Lighting Up Lives, Bringing Back Smiles
Jaimala Singh, a 12-year-old school student in Shahdol, MP, was struggling to pay attention in class and was complaining of severe headaches, when her class teacher decided to get her eyesight checked at the campus vision camp organised by Reliance Foundation
Jaimala Singh was one of the brightest students in her class. The 12-year-old resident of Deori in Shahdol, Madhya Pradesh, never skipped classes at the government school, and was as diligent as she was disciplined. But in recent months, Jaimala’s watchful teachers had noticed her attention flagging in the classroom – she seemed to be having difficulty concentrating. What worried them even more was the fact that she repeatedly complained of severe headaches.
Jaimala’s class teacher, Shivmati, recalls, “For several months, Jaimala had been finding it difficult to concentrate in class. Every day, she complained of a headache. She was usually a high-scorer in exams, but her performance had dipped.”
Jaimala’s father, a farmer, spent hours toiling in the fields every day, with Jaimala sometimes joining him to help out. Jaimala’s mother worked hard at home, looking after her and her younger brother. While they were aware that Jaimala’s performance in class had deteriorated, they thought it was a passing phase, and failed to make the connection between her falling grades and her persistent headaches. Her teacher Shivmati, however, did see a connection. She recalls, “When I noticed Jaimala struggling to even read alphabets, I decided to do something about it. I called her to my room, and she explained that the words on the blackboard appeared blurred to her. Though I was not very sure, I had a hunch that her headaches were being caused by problems with her eyesight.”
Fortunately for Jaimala, Reliance Foundation (RF) had organised a vision health camp in her school campus that very day. Vision camps, one of the many health initiatives undertaken as part of the Foundation’s School Health Initiative, work to improve the visual health of school children by screening them for refractory errors and Vitamin A deficiency. Free optometrist examinations and ophthalmological consultations are followed by the dispensing of corrective spectacles and medicines for those diagnosed with vision conditions.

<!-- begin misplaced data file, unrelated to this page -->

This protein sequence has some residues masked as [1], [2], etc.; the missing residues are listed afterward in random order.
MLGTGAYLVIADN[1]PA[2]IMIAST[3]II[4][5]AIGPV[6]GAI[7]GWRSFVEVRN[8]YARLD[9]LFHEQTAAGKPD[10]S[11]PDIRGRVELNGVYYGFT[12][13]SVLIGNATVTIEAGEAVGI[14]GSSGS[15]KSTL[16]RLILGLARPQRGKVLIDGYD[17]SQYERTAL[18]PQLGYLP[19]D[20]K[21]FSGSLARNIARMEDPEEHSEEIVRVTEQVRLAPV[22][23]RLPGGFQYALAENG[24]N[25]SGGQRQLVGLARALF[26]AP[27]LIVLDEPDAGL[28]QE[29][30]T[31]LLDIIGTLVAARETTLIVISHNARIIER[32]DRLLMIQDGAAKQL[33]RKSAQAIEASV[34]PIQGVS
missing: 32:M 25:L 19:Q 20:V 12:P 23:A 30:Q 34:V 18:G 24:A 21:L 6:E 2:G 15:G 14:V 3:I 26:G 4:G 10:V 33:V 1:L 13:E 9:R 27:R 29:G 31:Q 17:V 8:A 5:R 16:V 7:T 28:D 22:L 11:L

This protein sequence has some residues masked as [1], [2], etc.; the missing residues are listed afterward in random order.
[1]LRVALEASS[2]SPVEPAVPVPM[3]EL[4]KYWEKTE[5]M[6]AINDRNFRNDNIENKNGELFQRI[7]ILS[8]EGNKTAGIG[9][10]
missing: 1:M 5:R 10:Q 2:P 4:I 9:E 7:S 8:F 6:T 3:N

Those in need of specialised care are referred to the nearest government health facilities.
At the vision camp, optometrists checked Jaimala’s vision, and confirmed Shivmati’s suspicions – Jaimala was short-sighted (myopic). The diagnosis was met with a mix of relief and worry – Jaimala finally knew why she had been getting headaches, but was apprehensive about what the treatment entailed. The optometrist assured her that all she needed was spectacles. Once her power was checked and confirmed, the RF team at the camp helped Jaimala select frames that she liked, adjusted the power in the lenses to correct her vision, and even taught her a few eye exercises to practice at home.
Months later, when the RF team was paying a follow-up visit to the school campus, Jaimala ran up to greet them. Proudly showing off her glasses, she exclaimed, “All my friends in my school and my neighbourhood love my spectacles. I like them too! I no longer have to strain my eyes to read my textbooks or see what the teachers have written on the blackboard. I have been studying hard and am confident I will get good marks in the next school examinations. I am excited about learning more at school.” When the team met Shivmati, she confirmed what Jaimala had shared with them, saying, “She has started performing well in class again, like she used to; she no longer struggles to read, and is back to being the active Jaimala we know.”
Jaimala is one of hundreds of school-going students who have been screened for vision-related problems and fitted with corrective glasses, as part of RF’s vision to provide “Health for All” through an integrated healthcare model. Under the ambit of the Reliance Foundation Drishti project, RF partners with various organisations to bring light into the lives of thousands of underprivileged visually impaired people, by providing free corneal transplants, generating awareness about eye donation, and publishing an international Braille newspaper.